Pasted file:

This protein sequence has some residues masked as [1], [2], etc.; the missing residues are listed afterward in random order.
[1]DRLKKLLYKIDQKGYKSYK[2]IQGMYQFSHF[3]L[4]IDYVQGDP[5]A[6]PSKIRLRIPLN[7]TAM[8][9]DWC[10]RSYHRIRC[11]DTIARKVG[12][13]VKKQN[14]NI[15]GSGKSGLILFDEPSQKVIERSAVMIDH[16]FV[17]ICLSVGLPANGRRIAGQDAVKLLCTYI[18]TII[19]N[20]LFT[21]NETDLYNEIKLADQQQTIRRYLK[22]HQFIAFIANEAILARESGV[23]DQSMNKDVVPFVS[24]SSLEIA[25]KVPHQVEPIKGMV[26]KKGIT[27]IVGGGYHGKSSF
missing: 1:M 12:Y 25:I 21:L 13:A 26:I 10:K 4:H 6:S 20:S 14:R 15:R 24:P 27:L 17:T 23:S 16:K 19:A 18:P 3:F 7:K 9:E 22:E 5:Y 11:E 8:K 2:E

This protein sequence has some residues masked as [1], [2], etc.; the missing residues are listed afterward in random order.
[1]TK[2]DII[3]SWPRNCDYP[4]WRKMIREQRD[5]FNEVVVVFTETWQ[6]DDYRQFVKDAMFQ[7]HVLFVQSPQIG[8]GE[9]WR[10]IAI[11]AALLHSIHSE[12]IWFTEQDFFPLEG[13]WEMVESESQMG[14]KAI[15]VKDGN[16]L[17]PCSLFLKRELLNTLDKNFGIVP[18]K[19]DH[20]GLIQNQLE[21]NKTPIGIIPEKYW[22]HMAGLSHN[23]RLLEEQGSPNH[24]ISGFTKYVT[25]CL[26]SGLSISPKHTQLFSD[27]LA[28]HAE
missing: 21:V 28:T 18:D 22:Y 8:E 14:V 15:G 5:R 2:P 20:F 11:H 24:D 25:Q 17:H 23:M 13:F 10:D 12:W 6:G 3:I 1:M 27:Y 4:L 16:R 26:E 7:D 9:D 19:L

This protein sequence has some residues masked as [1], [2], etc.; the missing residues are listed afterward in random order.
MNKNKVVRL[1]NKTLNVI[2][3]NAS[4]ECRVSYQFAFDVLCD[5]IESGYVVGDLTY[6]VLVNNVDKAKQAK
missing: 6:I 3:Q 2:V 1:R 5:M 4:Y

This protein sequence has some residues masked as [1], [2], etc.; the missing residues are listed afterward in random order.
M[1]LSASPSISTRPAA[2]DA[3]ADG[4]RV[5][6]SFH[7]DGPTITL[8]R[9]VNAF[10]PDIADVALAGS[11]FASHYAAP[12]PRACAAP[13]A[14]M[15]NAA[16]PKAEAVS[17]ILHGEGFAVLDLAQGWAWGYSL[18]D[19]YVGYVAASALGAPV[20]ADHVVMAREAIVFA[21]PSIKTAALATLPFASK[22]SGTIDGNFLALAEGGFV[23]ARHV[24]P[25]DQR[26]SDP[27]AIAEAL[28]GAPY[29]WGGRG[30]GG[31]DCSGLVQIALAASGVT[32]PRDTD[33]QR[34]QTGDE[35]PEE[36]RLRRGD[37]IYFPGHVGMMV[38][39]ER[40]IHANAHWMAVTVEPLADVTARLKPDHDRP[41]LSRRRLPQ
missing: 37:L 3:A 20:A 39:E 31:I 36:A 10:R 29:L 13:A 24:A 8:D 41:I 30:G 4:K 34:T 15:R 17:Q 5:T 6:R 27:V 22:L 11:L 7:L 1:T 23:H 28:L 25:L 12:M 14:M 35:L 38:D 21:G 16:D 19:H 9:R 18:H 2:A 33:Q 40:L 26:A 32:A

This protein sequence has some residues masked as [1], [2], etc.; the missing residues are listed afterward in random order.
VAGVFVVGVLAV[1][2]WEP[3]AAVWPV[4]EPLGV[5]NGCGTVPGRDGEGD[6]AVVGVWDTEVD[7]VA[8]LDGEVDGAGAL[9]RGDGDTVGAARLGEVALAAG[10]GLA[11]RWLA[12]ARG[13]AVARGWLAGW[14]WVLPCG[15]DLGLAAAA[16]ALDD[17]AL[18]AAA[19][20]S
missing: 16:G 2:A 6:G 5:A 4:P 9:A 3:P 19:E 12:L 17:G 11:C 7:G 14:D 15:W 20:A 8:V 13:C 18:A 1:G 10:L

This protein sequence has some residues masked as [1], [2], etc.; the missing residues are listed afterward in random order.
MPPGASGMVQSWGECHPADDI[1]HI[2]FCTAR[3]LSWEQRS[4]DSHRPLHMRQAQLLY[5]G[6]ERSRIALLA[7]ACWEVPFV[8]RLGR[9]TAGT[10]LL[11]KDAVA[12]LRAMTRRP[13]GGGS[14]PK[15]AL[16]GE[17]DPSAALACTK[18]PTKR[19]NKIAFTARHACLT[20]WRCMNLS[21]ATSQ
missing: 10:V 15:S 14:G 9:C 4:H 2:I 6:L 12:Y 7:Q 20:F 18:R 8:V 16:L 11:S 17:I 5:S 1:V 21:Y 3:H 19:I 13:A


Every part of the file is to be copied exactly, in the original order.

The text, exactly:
This protein sequence has some residues masked as [1], [2], etc.; the missing residues are listed afterward in random order.
[1]DRLKKLLYKIDQKGYKSYK[2]IQGMYQFSHF[3]L[4]IDYVQGDP[5]A[6]PSKIRLRIPLN[7]TAM[8][9]DWC[10]RSYHRIRC[11]DTIARKVG[12][13]VKKQN[14]NI[15]GSGKSGLILFDEPSQKVIERSAVMIDH[16]FV[17]ICLSVGLPANGRRIAGQDAVKLLCTYI[18]TII[19]N[20]LFT[21]NETDLYNEIKLADQQQTIRRYLK[22]HQFIAFIANEAILARESGV[23]DQSMNKDVVPFVS[24]SSLEIA[25]KVPHQVEPIKGMV[26]KKGIT[27]IVGGGYHGKSSF
missing: 1:M 12:Y 25:I 21:L 13:A 26:I 10:K 4:H 6:S 20:S 14:R 15:R 24:P 27:L 17:T 23:S 16:K 19:A 18:P 3:F 7:K 9:E 22:E 5:Y 11:E 8:K 2:E

This protein sequence has some residues masked as [1], [2], etc.; the missing residues are listed afterward in random order.
[1]TK[2]DII[3]SWPRNCDYP[4]WRKMIREQRD[5]FNEVVVVFTETWQ[6]DDYRQFVKDAMFQ[7]HVLFVQSPQIG[8]GE[9]WR[10]IAI[11]AALLHSIHSE[12]IWFTEQDFFPLEG[13]WEMVESESQMG[14]KAI[15]VKDGN[16]L[17]PCSLFLKRELLNTLDKNFGIVP[18]K[19]DH[20]GLIQNQLE[21]NKTPIGIIPEKYW[22]HMAGLSHN[23]RLLEEQGSPNH[24]ISGFTKYVT[25]CL[26]SGLSISPKHTQLFSD[27]LA[28]HAE
missing: 21:V 28:T 18:D 22:Y 8:E 14:V 15:G 5:R 2:P 20:F 11:H 24:D 25:Q 17:H 23:M 13:F 10:D 12:W 6:G 3:I 1:M 27:Y 4:L 16:R 26:E 7:D 9:D 19:L

This protein sequence has some residues masked as [1], [2], etc.; the missing residues are listed afterward in random order.
MNKNKVVRL[1]NKTLNVI[2][3]NAS[4]ECRVSYQFAFDVLCD[5]IESGYVVGDLTY[6]VLVNNVDKAKQAK
missing: 6:I 3:Q 2:V 1:R 5:M 4:Y

This protein sequence has some residues masked as [1], [2], etc.; the missing residues are listed afterward in random order.
M[1]LSASPSISTRPAA[2]DA[3]ADG[4]RV[5][6]SFH[7]DGPTITL[8]R[9]VNAF[10]PDIADVALAGS[11]FASHYAAP[12]PRACAAP[13]A[14]M[15]NAA[16]PKAEAVS[17]ILHGEGFAVLDLAQGWAWGYSL[18]D[19]YVGYVAASALGAPV[20]ADHVVMAREAIVFA[21]PSIKTAALATLPFASK[22]SGTIDGNFLALAEGGFV[23]ARHV[24]P[25]DQR[26]SDP[27]AIAEAL[28]GAPY[29]WGGRG[30]GG[31]DCSGLVQIALAASGVT[32]PRDTD[33]QR[34]QTGDE[35]PEE[36]RLRRGD[37]IYFPGHVGMMV[38][39]ER[40]IHANAHWMAVTVEPLADVTARLKPDHDRP[41]LSRRRLPQ
missing: 37:L 3:A 20:A 39:E 31:I 36:A 10:R 29:L 13:A 24:A 8:D 41:I 30:G 4:K 34:T 15:R 17:Q 5:T 6:R 27:V 22:L 11:L 7:L 1:T 23:H 28:L 25:L 12:M 14:M 35:L 38:D 21:G 16:D 19:H 9:R 18:H 2:A 33:Q 40:L 26:A 32:A

This protein sequence has some residues masked as [1], [2], etc.; the missing residues are listed afterward in random order.
VAGVFVVGVLAV[1][2]WEP[3]AAVWPV[4]EPLGV[5]NGCGTVPGRDGEGD[6]AVVGVWDTEVD[7]VA[8]LDGEVDGAGAL[9]RGDGDTVGAARLGEVALAAG[10]GLA[11]RWLA[12]ARG[13]AVARGWLAGW[14]WVLPCG[15]DLGLAAAA[16]ALDD[17]AL[18]AAA[19][20]S
missing: 16:G 2:A 6:G 5:A 4:P 9:A 3:P 19:E 12:L 17:G 11:C 7:G 14:D 15:W 20:A 8:V 13:C 18:A 1:G 10:L

This protein sequence has some residues masked as [1], [2], etc.; the missing residues are listed afterward in random order.
MPPGASGMVQSWGECHPADDI[1]HI[2]FCTAR[3]LSWEQRS[4]DSHRPLHMRQAQLLY[5]G[6]ERSRIALLA[7]ACWEVPFV[8]RLGR[9]TAGT[10]LL[11]KDAVA[12]LRAMTRRP[13]GGGS[14]PK[15]AL[16]GE[17]DPSAALACTK[18]PTKR[19]NKIAFTARHACLT[20]WRCMNLS[21]ATSQ
missing: 10:V 15:S 14:G 9:C 4:H 2:I 6:L 12:Y 7:Q 20:F 18:R 8:V 16:L 11:S 17:I 5:S 1:V 21:Y 3:H 19:I 13:A